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David Dobbs
Works at Chez Dobbs
Attended Oberlin Colllege
Lived in Houston, Texas
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David Dobbs

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How and why I revised my controversial Aeon article, "Die, Selfish Gene, Die."
This morning Aeon published a revised version of my story "Die, Selfish Gene, Die," which originally ran last Tuesday. The title is the same, the subtitle altered: Die, selfish gene, die For decade...
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This controversy put on display the passion of science. If nothing else your article revealed that really smart people are committed to understanding really cool stuff. To paraphrase McLuhan, "the contraversy is the story". Contained within it are all the elements fueling our greatest asperations.
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Really rich strand of ideas emerging here on how to not just break apart the bound bits of the scientific paper, but put them back together again in a more flexible, open, and powerful way.
 
Looking forward to seeing a lot more of this thinking from Kaitlin...
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Freeing Animals From Our Evolutionary Traps - important by +Carl Zimmer

James Snyder noticed one day that a frog had climbed onto a tree in his backyard in southern Florida and swallowed one of his Christmas lights. He snapped this eerie photo in which the light glows through the frog’s stomach, like a herpetological holiday ornament.
James Snyder noticed one day that a frog had climbed onto a tree in his backyard in southern Florida and swallowed one of his Christmas lights. He snapped this eerie photo in which the light glows ...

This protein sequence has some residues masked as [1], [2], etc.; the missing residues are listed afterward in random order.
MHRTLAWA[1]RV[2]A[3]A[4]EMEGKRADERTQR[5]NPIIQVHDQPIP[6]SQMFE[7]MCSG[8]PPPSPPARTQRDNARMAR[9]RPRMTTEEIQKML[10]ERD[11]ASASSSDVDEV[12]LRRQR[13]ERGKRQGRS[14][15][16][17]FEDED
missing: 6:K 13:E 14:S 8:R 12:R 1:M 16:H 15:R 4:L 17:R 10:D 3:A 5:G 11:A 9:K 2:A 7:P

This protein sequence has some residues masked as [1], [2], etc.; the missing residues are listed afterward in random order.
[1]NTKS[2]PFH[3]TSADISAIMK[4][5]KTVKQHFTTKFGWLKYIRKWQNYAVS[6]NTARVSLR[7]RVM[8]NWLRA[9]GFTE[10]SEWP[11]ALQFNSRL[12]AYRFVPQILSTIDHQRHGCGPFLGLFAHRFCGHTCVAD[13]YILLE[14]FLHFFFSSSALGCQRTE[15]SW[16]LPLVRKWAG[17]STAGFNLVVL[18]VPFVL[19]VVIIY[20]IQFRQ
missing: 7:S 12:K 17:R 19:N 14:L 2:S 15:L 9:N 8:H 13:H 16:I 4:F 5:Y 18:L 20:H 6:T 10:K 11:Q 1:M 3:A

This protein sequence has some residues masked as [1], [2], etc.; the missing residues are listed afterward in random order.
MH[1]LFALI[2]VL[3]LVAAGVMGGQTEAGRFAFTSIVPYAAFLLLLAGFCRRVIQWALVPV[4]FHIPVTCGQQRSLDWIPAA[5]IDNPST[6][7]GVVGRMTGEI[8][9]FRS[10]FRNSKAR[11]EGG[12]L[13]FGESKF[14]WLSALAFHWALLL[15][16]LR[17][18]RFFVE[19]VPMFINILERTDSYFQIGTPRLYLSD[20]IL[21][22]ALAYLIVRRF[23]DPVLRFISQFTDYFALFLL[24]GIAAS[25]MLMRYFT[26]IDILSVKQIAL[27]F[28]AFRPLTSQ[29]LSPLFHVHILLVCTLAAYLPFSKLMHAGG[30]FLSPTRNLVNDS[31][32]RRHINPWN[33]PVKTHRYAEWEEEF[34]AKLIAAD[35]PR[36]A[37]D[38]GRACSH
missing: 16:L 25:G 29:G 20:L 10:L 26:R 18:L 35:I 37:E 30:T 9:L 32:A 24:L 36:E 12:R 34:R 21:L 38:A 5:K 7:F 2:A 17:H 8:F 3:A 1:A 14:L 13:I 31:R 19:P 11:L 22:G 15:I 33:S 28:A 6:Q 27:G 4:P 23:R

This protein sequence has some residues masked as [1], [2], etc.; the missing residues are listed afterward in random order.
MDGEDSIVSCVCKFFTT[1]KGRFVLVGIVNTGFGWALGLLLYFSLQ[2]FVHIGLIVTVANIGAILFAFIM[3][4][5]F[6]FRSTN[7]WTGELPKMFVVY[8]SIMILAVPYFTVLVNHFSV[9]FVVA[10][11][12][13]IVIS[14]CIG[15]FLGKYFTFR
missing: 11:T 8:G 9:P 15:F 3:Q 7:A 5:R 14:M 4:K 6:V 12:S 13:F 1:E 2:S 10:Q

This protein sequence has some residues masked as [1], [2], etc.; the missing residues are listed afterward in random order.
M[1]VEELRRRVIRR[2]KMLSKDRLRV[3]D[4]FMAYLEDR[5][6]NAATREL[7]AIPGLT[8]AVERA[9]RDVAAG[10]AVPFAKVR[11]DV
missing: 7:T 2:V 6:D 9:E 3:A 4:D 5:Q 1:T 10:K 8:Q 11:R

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Question: Does anyone know of a specific instance where research time and/or money was wasted due to a failure by other researchers to publish negative results?

(Please share, +Bora Zivkovic, +Jason Goldman, et al.)
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You Didn’t Build That: The Best Animal Engineers - My latest piece on the so-called "ecosystem engineers" of the animal world is up at +Nautilus Magazine 

If an intelligent alien species landed on the small bit of galactic rock that we call home, they might get out of their spaceships, have a look around, and decide that we—that is, our species—are the master builders on our planet. There would be plenty of reasons to think so. We build bridges spanning enormous waterways, aptly named skyscrapers, and stadiums that seat tens of thousands. And that doesn’t even scratch the surface of the diversity of structures we build: schools, airports, apartment buildings, shopping malls, a Starbucks on every corner.
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Wisconsin state government is trying to shut down investigative journalism for political reasons, writes +Deborah Blum. 
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How are you
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Some really good science reporters have made the transition from journalism to public relations. What do they have to say about the transition? I asked two, Mark Henderson and B.D. Colen, to weigh in. My latest on +SciLogs.com 
When I was a reporter, I never thought I’d become a flack, or public information officer (PIO). But I did. A lot of the skills I developed as a reporter served me well after making the transition to the “dark side.” How common were my experiences? To get more information on making the shift from journalist to PIO, I decided to pick the brains of two well-regarded reporters who have gone on ...